Platypnea–orthodeoxia syndrome (POS) is a rare clinical condition characterized by respiratory distress and/or hypoxia developing in the sitting/upright position, which is relieved in the recumbent position. This syndrome is known to have an intracardiac shunt as its primary etiology. Here, we report the case of a patient who was found to have POS without an intracardiac shunt while recovering from coronavirus disease (COVID-19) pneumonia.
A 73-year-old woman was diagnosed with severe COVID-19 pneumonia and was managed according to our institutional protocol. Although her oxygenation improved at rest, oxygen saturation dropped to lower than 80% when she was in the sitting position. She had no patent foramen ovale or other intracardiac shunts. She showed gradual improvement and was discharged under home oxygen therapy 28 days after admission.
This report highlights the importance of continuous bedside monitoring of pulse oximetry during positional changes, even if it is stable at rest, in patients with moderate to severe COVID-19.
Platypnea–orthodeoxia syndrome (POS) is a rare condition first described by Burchell et al.  in 1949, which causes hypoxemia when sitting or standing and improves in the supine position. The common etiology of this syndrome is the presence of a right–left shunt, such as a patent foramen ovale (PFO) or an atrial septal defect (ASD) . Here, we report the case of a patient who was found to have POS without an intracardiac shunt during recovery from coronavirus disease (COVID-19) pneumonia. Written patient consent was obtained for the publication of the report, which was prepared according to the CARE guidelines.
A 73-year-old woman (height, 157 cm; weight, 43 kg) visited a physician 7 days before admission to our hospital for dizziness, loss of appetite, and fatigue, but no specific issues could be determined, and the patient returned home without receiving treatment. On the day of admission, she revisited the physician because she had a fever of 38°C and dyspnea. Her oxygen saturation was 86% in ambient room air, and nasopharyngeal swab polymerase chain reaction for SARS-Cov-2 revealed that she had COVID-19. The patient was transferred to our hospital under oxygen administration for respiratory management.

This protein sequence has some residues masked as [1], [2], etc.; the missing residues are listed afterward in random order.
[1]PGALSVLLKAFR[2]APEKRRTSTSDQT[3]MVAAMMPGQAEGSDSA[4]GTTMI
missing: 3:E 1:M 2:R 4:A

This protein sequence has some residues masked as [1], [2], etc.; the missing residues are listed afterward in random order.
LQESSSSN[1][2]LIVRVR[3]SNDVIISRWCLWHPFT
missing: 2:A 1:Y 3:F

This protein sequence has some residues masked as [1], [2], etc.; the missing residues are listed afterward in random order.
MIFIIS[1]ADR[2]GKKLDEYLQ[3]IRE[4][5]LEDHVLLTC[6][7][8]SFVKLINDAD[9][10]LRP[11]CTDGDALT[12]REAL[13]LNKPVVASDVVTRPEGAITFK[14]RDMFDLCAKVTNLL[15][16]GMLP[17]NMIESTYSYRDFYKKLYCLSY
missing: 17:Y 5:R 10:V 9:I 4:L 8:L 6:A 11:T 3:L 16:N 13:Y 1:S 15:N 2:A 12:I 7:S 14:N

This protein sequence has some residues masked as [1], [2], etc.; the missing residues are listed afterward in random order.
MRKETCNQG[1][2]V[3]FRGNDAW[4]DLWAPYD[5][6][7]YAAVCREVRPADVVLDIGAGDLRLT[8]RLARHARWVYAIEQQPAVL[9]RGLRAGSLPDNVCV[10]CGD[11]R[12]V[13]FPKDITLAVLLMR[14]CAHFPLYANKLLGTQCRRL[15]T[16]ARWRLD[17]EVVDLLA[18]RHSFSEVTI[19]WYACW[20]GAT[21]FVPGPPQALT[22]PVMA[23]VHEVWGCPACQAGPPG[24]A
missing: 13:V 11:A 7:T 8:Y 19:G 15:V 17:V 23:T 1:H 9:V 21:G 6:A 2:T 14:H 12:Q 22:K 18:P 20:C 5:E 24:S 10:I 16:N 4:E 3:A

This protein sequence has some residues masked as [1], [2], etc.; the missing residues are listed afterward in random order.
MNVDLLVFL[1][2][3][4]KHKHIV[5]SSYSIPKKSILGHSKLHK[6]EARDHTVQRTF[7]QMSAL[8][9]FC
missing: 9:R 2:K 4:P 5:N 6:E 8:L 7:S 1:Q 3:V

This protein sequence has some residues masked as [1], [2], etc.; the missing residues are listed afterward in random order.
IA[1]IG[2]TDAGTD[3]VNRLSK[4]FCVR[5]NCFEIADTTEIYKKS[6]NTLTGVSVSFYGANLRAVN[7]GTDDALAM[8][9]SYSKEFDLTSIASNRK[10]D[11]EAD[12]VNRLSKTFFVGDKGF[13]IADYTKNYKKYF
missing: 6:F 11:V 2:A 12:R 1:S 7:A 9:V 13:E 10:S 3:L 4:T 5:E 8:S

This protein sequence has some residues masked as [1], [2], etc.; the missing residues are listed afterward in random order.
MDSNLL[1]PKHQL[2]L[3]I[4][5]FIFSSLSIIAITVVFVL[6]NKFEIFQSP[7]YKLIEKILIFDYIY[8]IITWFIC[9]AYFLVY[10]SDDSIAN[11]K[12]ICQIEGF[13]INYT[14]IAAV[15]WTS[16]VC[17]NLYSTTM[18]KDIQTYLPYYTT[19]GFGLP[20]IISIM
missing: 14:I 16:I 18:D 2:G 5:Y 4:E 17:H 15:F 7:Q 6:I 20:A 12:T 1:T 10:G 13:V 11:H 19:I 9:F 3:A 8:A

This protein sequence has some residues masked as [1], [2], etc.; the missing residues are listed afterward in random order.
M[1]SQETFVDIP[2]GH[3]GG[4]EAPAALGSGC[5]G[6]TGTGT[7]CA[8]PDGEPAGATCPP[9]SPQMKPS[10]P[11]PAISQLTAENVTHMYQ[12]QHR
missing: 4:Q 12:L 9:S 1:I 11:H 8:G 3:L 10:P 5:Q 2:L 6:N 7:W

When the patient arrived at our hospital, her oxygen saturation was 87% (blood pressure, 152/68 mmHg; heart rate, 73 bpm) with oxygen administered at 2 L/min via a nasal cannula. We changed the oxygen administration method to OxyMaskTM (Southmedic Inc., Barrie, ON, Canada) at 7 L/min, and her oxygen saturation increased to 92%. Subsequently, she was admitted to the intensive care unit. Although she had no underlying conditions that would increase her risk for severe COVID-19, shortly after admission, her oxygen saturation dropped to approximately 90% and her respiratory rate increased to 40/min. We decided to start high-flow nasal cannula therapy at 50 L/min, FIO2 50%.
Her hemogram showed a white blood cell count of 7400/μl and hemoglobin 12.4 g/dl. Her blood biochemistry tests only showed mild elevation in transaminases (glutamic oxaloacetic transaminase, 46 U/l; glutamic pyruvic transaminase, 36 U/l), and her renal function tests and electrolytes were within the normal limits. Arterial blood gas analysis performed before high-flow oxygen therapy was suggestive of type 1 respiratory failure (pH, 7.496; PO2, 52.2 mmHg; PCO2, 28.5 mmHg). Initial chest computed tomography (CT) (Fig. 1) showed bilateral and peripheral predominant consolidation and an air bronchogram.
She was managed according to our institutional protocol (inhalational oxygen concentration, steroids, anticoagulation, tocilizumab, rehabilitation) and maintaining oxygen saturation 92%. Although she temporarily needed an FIO2 of 0.8 to maintain her peripheral oxygen saturation, we did not intubate her because she did not exert effort during ventilation, she strongly preferred not to be intubated, and her only symptom was lightheadedness when standing. On the 11th day of hospitalization, although her oxygen saturation decreased with light exertion but stabilized at rest in the supine position, we changed the oxygen administration method to OxyMaskTM 8 L/min. Although oxygen saturation was maintained when the patient was at rest and in the supine position, it dropped to lower than 80% when the patient was in the sitting position after, for instance, moving to a portable toilet. Moreover, more than 30 min was needed for oxygen saturation to increase even after starting high-flow oxygen therapy with fraction of inspiratory oxygen 0.5 or higher. However, SpO2 rapidly recovered when the patient was repositioned to the supine position. We suspected the presence of a right–left shunt, which increased with change in position, and asked the cardiologist to search for a PFO or ASD. We performed contrast-enhanced CT and echocardiography but could not find an intracardiac shunt. Afterward, although her oxygen saturation slightly decreased when she sat or stood, her oxygenation slowly improved, and she was discharged under home oxygen therapy with 0.5 L/min via a nasal cannula 28 days after admission.